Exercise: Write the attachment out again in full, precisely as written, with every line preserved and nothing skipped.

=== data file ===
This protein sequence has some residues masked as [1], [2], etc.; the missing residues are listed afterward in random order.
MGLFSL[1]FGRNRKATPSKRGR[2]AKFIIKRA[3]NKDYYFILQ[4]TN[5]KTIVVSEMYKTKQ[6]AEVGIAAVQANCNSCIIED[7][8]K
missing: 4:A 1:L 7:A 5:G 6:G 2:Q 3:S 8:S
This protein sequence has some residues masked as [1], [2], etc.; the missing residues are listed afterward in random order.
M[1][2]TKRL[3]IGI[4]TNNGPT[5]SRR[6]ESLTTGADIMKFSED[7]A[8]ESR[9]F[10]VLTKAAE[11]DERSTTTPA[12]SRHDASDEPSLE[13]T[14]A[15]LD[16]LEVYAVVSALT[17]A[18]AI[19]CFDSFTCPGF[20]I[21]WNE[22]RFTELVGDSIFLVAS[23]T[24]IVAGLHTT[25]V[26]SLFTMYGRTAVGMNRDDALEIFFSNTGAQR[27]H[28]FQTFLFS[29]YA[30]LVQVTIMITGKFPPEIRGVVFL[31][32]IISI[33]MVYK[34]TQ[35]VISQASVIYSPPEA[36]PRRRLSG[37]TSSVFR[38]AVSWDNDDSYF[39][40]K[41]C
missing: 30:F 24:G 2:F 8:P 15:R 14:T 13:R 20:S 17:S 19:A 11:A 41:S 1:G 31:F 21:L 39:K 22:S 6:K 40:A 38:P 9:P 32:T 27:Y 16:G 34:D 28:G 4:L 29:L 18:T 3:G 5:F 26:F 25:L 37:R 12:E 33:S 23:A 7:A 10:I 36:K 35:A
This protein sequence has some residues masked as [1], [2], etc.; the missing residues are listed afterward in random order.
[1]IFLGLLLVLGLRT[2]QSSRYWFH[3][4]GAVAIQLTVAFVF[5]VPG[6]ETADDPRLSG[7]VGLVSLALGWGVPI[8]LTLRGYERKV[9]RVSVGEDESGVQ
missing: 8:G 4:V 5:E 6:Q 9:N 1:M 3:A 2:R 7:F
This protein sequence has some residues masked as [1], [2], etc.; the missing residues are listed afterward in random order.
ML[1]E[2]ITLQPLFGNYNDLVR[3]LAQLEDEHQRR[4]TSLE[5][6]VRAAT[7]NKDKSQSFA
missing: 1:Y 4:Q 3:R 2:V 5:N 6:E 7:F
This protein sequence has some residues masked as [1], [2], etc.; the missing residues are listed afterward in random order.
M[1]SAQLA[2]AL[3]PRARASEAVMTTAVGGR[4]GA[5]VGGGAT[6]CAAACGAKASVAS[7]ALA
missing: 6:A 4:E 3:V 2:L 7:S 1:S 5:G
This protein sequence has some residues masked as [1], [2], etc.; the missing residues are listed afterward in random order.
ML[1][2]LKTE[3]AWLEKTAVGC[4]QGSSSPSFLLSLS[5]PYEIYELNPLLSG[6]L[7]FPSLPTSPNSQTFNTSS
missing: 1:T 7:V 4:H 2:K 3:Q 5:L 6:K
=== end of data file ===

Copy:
This protein sequence has some residues masked as [1], [2], etc.; the missing residues are listed afterward in random order.
MGLFSL[1]FGRNRKATPSKRGR[2]AKFIIKRA[3]NKDYYFILQ[4]TN[5]KTIVVSEMYKTKQ[6]AEVGIAAVQANCNSCIIED[7][8]K
missing: 4:A 1:L 7:A 5:G 6:G 2:Q 3:S 8:S
This protein sequence has some residues masked as [1], [2], etc.; the missing residues are listed afterward in random order.
M[1][2]TKRL[3]IGI[4]TNNGPT[5]SRR[6]ESLTTGADIMKFSED[7]A[8]ESR[9]F[10]VLTKAAE[11]DERSTTTPA[12]SRHDASDEPSLE[13]T[14]A[15]LD[16]LEVYAVVSALT[17]A[18]AI[19]CFDSFTCPGF[20]I[21]WNE[22]RFTELVGDSIFLVAS[23]T[24]IVAGLHTT[25]V[26]SLFTMYGRTAVGMNRDDALEIFFSNTGAQR[27]H[28]FQTFLFS[29]YA[30]LVQVTIMITGKFPPEIRGVVFL[31][32]IISI[33]MVYK[34]TQ[35]VISQASVIYSPPEA[36]PRRRLSG[37]TSSVFR[38]AVSWDNDDSYF[39][40]K[41]C
missing: 30:F 24:G 2:F 8:P 15:R 14:T 13:R 20:S 17:S 19:A 11:A 41:S 1:G 31:F 21:L 39:K 22:S 6:K 40:A 38:P 9:P 32:T 27:Y 16:G 34:D 28:G 4:L 29:L 18:T 3:G 5:F 26:F 25:L 37:R 12:E 33:S 23:A 7:A 10:I 36:K 35:A
This protein sequence has some residues masked as [1], [2], etc.; the missing residues are listed afterward in random order.
[1]IFLGLLLVLGLRT[2]QSSRYWFH[3][4]GAVAIQLTVAFVF[5]VPG[6]ETADDPRLSG[7]VGLVSLALGWGVPI[8]LTLRGYERKV[9]RVSVGEDESGVQ
missing: 8:G 4:V 5:E 6:Q 9:N 1:M 3:A 2:R 7:F
This protein sequence has some residues masked as [1], [2], etc.; the missing residues are listed afterward in random order.
ML[1]E[2]ITLQPLFGNYNDLVR[3]LAQLEDEHQRR[4]TSLE[5][6]VRAAT[7]NKDKSQSFA
missing: 1:Y 4:Q 3:R 2:V 5:N 6:E 7:F
This protein sequence has some residues masked as [1], [2], etc.; the missing residues are listed afterward in random order.
M[1]SAQLA[2]AL[3]PRARASEAVMTTAVGGR[4]GA[5]VGGGAT[6]CAAACGAKASVAS[7]ALA
missing: 6:A 4:E 3:V 2:L 7:S 1:S 5:G
This protein sequence has some residues masked as [1], [2], etc.; the missing residues are listed afterward in random order.
ML[1][2]LKTE[3]AWLEKTAVGC[4]QGSSSPSFLLSLS[5]PYEIYELNPLLSG[6]L[7]FPSLPTSPNSQTFNTSS
missing: 1:T 7:V 4:H 2:K 3:Q 5:L 6:K